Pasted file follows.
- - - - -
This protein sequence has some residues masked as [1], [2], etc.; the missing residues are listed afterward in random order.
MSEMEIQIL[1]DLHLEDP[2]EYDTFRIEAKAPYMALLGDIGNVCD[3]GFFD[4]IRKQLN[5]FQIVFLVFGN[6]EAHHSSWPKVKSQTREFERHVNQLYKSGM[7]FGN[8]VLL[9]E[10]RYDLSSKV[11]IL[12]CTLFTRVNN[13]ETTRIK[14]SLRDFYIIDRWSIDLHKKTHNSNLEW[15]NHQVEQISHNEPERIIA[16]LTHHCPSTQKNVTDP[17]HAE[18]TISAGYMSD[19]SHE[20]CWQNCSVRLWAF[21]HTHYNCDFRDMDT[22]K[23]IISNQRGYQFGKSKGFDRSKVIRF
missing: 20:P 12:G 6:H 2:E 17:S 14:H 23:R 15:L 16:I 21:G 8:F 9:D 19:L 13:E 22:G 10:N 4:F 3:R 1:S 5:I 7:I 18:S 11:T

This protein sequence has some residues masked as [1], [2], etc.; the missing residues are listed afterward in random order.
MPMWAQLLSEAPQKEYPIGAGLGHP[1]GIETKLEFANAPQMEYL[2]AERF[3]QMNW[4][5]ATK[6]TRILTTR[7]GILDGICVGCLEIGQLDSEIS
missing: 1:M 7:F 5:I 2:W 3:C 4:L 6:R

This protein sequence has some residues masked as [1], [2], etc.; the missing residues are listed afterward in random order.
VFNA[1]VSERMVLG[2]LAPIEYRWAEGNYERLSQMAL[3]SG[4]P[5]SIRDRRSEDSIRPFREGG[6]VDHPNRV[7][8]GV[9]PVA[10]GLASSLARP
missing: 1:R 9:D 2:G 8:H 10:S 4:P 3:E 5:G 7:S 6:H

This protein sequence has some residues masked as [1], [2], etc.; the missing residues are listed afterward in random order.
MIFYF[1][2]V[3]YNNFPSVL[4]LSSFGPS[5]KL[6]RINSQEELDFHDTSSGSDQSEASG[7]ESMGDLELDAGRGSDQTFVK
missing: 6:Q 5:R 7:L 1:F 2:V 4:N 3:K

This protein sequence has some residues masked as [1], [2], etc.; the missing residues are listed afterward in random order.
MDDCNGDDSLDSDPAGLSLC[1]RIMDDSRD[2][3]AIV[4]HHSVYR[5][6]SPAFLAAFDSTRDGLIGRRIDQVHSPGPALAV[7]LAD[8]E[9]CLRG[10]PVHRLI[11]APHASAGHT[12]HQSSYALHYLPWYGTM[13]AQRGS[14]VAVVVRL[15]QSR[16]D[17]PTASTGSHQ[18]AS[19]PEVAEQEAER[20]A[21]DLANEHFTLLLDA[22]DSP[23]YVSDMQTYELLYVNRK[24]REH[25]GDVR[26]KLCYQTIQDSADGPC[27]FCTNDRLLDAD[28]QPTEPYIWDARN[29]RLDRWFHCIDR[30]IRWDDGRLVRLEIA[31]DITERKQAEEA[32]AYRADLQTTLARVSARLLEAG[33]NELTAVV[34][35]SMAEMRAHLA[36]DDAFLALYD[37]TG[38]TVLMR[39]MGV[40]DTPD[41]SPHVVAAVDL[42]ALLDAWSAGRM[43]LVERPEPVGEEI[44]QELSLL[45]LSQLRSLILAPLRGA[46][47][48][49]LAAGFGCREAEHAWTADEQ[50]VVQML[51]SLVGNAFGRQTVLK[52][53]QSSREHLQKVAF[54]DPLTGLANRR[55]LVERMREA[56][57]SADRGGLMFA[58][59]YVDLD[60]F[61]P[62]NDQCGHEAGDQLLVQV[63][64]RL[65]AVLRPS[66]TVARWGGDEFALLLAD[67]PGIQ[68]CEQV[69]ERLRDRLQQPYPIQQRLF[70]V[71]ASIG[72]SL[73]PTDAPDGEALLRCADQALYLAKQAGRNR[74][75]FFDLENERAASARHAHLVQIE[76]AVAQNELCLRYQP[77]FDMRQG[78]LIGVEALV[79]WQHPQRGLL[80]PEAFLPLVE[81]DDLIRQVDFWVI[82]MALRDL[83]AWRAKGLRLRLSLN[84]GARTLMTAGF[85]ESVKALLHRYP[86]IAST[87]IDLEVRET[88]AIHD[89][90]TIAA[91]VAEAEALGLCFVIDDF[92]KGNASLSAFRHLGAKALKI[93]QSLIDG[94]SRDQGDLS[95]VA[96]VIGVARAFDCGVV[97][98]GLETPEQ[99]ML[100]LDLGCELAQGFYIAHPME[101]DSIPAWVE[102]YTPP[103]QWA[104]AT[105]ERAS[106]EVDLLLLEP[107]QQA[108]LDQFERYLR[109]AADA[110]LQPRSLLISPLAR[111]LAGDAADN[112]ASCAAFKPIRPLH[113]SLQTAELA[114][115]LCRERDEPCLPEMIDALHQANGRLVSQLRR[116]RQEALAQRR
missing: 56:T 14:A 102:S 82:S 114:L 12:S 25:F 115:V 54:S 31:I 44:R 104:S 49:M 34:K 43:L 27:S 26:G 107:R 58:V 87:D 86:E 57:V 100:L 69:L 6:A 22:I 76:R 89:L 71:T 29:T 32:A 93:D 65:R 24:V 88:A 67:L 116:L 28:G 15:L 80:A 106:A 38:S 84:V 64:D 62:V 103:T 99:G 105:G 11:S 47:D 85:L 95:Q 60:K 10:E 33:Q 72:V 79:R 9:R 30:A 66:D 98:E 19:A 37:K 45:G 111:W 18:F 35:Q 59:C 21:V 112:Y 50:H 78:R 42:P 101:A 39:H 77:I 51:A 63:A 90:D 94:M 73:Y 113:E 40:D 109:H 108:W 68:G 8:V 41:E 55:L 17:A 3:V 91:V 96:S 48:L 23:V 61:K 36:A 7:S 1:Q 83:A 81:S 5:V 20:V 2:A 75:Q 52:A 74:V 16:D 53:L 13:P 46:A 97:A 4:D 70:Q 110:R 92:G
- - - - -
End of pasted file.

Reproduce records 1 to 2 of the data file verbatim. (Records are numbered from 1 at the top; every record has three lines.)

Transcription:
This protein sequence has some residues masked as [1], [2], etc.; the missing residues are listed afterward in random order.
MSEMEIQIL[1]DLHLEDP[2]EYDTFRIEAKAPYMALLGDIGNVCD[3]GFFD[4]IRKQLN[5]FQIVFLVFGN[6]EAHHSSWPKVKSQTREFERHVNQLYKSGM[7]FGN[8]VLL[9]E[10]RYDLSSKV[11]IL[12]CTLFTRVNN[13]ETTRIK[14]SLRDFYIIDRWSIDLHKKTHNSNLEW[15]NHQVEQISHNEPERIIA[16]LTHHCPSTQKNVTDP[17]HAE[18]TISAGYMSD[19]SHE[20]CWQNCSVRLWAF[21]HTHYNCDFRDMDT[22]K[23]IISNQRGYQFGKSKGFDRSKVIRF
missing: 20:P 12:G 6:H 2:E 17:S 14:H 23:R 15:L 16:I 21:G 8:F 9:D 19:L 13:E 22:G 10:N 4:F 3:R 1:S 5:I 7:I 18:S 11:T

This protein sequence has some residues masked as [1], [2], etc.; the missing residues are listed afterward in random order.
MPMWAQLLSEAPQKEYPIGAGLGHP[1]GIETKLEFANAPQMEYL[2]AERF[3]QMNW[4][5]ATK[6]TRILTTR[7]GILDGICVGCLEIGQLDSEIS
missing: 1:M 7:F 5:I 2:W 3:C 4:L 6:R